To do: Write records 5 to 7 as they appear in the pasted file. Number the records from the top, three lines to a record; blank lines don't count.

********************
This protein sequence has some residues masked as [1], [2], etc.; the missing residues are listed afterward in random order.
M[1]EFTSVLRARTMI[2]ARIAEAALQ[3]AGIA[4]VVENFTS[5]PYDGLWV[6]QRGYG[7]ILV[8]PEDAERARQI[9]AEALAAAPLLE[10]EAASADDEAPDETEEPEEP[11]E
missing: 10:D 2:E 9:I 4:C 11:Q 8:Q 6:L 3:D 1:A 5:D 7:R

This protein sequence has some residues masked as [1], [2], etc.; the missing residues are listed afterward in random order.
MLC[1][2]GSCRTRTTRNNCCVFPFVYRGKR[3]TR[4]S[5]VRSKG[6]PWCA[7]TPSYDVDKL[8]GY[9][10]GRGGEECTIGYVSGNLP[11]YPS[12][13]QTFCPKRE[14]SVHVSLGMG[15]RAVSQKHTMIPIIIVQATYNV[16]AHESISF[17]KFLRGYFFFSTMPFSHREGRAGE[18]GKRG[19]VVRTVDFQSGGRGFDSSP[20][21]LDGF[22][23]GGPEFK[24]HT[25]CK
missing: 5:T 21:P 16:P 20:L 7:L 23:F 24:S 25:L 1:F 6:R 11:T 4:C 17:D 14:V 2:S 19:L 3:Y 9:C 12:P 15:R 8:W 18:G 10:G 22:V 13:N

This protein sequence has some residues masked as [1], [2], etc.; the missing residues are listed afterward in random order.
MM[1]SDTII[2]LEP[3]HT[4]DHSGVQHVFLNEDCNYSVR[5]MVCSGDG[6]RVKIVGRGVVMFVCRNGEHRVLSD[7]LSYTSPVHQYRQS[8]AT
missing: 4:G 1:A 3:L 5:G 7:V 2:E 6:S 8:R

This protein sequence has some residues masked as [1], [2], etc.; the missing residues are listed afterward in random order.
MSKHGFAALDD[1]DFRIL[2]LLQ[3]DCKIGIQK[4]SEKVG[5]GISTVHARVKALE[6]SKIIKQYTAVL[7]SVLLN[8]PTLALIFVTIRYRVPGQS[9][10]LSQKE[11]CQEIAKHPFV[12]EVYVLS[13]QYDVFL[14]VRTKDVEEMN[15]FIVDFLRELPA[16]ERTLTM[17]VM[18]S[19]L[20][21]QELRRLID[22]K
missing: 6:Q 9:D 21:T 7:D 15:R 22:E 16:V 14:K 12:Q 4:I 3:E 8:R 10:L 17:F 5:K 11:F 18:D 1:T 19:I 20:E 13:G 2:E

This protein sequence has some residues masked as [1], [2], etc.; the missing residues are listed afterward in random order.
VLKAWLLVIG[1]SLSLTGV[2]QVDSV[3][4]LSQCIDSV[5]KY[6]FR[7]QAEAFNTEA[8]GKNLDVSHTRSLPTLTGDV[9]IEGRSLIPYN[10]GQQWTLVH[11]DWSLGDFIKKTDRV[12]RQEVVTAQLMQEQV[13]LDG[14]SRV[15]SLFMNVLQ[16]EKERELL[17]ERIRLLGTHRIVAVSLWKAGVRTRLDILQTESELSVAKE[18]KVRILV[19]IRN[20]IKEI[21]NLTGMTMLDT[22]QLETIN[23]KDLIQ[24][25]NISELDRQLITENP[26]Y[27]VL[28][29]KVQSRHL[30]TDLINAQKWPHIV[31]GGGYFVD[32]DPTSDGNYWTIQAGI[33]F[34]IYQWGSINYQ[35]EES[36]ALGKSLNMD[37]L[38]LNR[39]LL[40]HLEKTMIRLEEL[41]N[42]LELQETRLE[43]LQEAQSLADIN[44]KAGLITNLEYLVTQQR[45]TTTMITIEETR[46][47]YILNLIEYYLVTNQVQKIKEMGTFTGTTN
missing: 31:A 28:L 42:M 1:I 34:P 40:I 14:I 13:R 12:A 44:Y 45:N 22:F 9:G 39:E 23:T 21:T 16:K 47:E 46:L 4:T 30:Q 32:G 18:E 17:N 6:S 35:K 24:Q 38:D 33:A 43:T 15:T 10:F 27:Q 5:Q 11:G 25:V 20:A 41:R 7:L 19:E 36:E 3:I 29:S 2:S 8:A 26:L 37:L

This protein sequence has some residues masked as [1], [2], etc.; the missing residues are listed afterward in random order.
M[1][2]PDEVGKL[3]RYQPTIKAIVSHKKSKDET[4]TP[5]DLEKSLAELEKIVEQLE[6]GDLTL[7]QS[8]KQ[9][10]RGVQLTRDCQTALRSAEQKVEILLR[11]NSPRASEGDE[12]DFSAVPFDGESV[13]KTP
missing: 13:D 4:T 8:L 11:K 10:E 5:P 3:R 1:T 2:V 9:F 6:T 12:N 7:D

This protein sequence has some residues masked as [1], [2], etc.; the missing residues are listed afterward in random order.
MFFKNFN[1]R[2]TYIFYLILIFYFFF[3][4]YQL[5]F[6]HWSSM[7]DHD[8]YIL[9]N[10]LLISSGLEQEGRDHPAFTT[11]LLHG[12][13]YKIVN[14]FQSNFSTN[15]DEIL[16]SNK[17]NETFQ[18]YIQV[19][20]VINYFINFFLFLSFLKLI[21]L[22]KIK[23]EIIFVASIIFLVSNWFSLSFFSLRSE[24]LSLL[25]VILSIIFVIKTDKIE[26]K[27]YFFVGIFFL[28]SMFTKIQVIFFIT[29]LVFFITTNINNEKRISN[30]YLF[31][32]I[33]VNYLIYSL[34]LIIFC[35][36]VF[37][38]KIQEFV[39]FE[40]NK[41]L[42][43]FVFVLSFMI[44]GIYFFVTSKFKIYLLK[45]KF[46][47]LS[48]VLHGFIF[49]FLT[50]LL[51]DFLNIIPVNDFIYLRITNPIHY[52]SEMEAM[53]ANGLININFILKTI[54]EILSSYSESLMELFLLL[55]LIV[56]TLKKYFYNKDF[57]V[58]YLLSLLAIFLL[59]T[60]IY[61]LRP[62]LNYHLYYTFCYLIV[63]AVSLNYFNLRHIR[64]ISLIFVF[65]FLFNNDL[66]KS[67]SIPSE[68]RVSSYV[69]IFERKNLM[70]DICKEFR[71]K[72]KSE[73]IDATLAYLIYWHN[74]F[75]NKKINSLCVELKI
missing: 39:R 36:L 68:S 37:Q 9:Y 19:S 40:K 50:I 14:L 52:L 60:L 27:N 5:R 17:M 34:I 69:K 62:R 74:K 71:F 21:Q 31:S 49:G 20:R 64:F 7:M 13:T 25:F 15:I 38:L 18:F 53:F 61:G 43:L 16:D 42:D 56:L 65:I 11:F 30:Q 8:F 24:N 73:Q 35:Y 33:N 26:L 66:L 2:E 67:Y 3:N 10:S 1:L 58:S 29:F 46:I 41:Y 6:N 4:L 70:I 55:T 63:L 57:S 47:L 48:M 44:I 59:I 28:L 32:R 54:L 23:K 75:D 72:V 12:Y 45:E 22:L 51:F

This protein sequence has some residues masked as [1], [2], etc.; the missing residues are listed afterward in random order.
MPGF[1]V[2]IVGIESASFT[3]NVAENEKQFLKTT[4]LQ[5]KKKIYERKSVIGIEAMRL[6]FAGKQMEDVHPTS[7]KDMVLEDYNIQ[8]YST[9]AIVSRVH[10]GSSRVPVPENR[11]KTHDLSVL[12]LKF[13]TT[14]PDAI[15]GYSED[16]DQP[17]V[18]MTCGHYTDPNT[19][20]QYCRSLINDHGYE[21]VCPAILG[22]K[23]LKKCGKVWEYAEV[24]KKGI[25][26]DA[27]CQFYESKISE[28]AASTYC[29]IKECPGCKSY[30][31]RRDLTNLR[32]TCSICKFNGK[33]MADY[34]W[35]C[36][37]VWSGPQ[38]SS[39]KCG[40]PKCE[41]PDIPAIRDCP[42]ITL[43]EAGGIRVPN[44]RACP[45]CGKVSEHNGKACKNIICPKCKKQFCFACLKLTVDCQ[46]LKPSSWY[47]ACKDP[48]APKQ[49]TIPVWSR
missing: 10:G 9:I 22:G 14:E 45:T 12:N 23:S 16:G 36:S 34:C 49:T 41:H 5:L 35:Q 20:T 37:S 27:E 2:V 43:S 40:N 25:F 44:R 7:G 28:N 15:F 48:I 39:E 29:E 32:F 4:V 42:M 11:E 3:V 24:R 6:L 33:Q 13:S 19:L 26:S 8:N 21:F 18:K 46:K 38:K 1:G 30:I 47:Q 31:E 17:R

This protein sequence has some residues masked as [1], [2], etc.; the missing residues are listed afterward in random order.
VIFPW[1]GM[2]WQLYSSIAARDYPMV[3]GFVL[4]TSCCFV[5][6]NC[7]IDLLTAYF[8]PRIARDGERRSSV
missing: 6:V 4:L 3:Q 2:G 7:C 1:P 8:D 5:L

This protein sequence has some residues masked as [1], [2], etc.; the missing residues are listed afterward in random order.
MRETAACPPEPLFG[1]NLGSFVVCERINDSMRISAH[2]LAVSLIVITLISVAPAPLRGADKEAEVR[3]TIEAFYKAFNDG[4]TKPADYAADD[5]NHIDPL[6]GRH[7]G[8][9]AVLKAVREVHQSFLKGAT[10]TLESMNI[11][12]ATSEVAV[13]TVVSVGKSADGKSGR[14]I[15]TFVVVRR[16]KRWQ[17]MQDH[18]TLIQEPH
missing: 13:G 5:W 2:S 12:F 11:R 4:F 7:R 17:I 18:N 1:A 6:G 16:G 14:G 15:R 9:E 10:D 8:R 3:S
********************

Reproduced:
This protein sequence has some residues masked as [1], [2], etc.; the missing residues are listed afterward in random order.
VLKAWLLVIG[1]SLSLTGV[2]QVDSV[3][4]LSQCIDSV[5]KY[6]FR[7]QAEAFNTEA[8]GKNLDVSHTRSLPTLTGDV[9]IEGRSLIPYN[10]GQQWTLVH[11]DWSLGDFIKKTDRV[12]RQEVVTAQLMQEQV[13]LDG[14]SRV[15]SLFMNVLQ[16]EKERELL[17]ERIRLLGTHRIVAVSLWKAGVRTRLDILQTESELSVAKE[18]KVRILV[19]IRN[20]IKEI[21]NLTGMTMLDT[22]QLETIN[23]KDLIQ[24][25]NISELDRQLITENP[26]Y[27]VL[28][29]KVQSRHL[30]TDLINAQKWPHIV[31]GGGYFVD[32]DPTSDGNYWTIQAGI[33]F[34]IYQWGSINYQ[35]EES[36]ALGKSLNMD[37]L[38]LNR[39]LL[40]HLEKTMIRLEEL[41]N[42]LELQETRLE[43]LQEAQSLADIN[44]KAGLITNLEYLVTQQR[45]TTTMITIEETR[46][47]YILNLIEYYLVTNQVQKIKEMGTFTGTTN
missing: 31:A 28:L 42:M 1:I 34:P 40:I 14:I 13:R 12:A 44:Y 45:N 22:F 9:G 39:E 23:T 21:T 16:K 47:E 46:L 4:T 30:Q 32:G 18:E 17:N 6:S 35:K 24:Q 38:D 33:A 43:T 15:T 10:F 27:Q 5:Q 11:G 25:V 20:A 41:R 7:L 19:E 36:E 3:I 29:S 2:S 8:A 26:L 37:L

This protein sequence has some residues masked as [1], [2], etc.; the missing residues are listed afterward in random order.
M[1][2]PDEVGKL[3]RYQPTIKAIVSHKKSKDET[4]TP[5]DLEKSLAELEKIVEQLE[6]GDLTL[7]QS[8]KQ[9][10]RGVQLTRDCQTALRSAEQKVEILLR[11]NSPRASEGDE[12]DFSAVPFDGESV[13]KTP
missing: 13:D 4:T 8:L 11:K 10:E 5:P 3:R 1:T 2:V 9:F 6:T 12:N 7:D

This protein sequence has some residues masked as [1], [2], etc.; the missing residues are listed afterward in random order.
MFFKNFN[1]R[2]TYIFYLILIFYFFF[3][4]YQL[5]F[6]HWSSM[7]DHD[8]YIL[9]N[10]LLISSGLEQEGRDHPAFTT[11]LLHG[12][13]YKIVN[14]FQSNFSTN[15]DEIL[16]SNK[17]NETFQ[18]YIQV[19][20]VINYFINFFLFLSFLKLI[21]L[22]KIK[23]EIIFVASIIFLVSNWFSLSFFSLRSE[24]LSLL[25]VILSIIFVIKTDKIE[26]K[27]YFFVGIFFL[28]SMFTKIQVIFFIT[29]LVFFITTNINNEKRISN[30]YLF[31][32]I[33]VNYLIYSL[34]LIIFC[35][36]VF[37][38]KIQEFV[39]FE[40]NK[41]L[42][43]FVFVLSFMI[44]GIYFFVTSKFKIYLLK[45]KF[46][47]LS[48]VLHGFIF[49]FLT[50]LL[51]DFLNIIPVNDFIYLRITNPIHY[52]SEMEAM[53]ANGLININFILKTI[54]EILSSYSESLMELFLLL[55]LIV[56]TLKKYFYNKDF[57]V[58]YLLSLLAIFLL[59]T[60]IY[61]LRP[62]LNYHLYYTFCYLIV[63]AVSLNYFNLRHIR[64]ISLIFVF[65]FLFNNDL[66]KS[67]SIPSE[68]RVSSYV[69]IFERKNLM[70]DICKEFR[71]K[72]KSE[73]IDATLAYLIYWHN[74]F[75]NKKINSLCVELKI
missing: 39:R 36:L 68:S 37:Q 9:Y 19:S 40:K 50:I 14:L 52:L 60:L 27:N 5:R 17:M 34:I 69:K 62:R 74:K 71:F 21:Q 31:S 49:G 20:R 64:F 7:M 13:T 25:F 15:I 38:L 18:F 53:F 61:G 43:L 16:D 42:D 56:L 65:I 11:F 30:Q 8:F 24:N 73:Q 35:Y 33:N 26:L 66:L 2:E 67:Y 3:N 10:S 1:L 58:S 29:F 46:I 41:Y 6:N 4:L 70:I 55:T 63:L 57:S 47:L 48:M 44:I 59:I 28:L 32:R 54:L 23:K 75:D 72:V 12:Y 45:E 22:L 51:F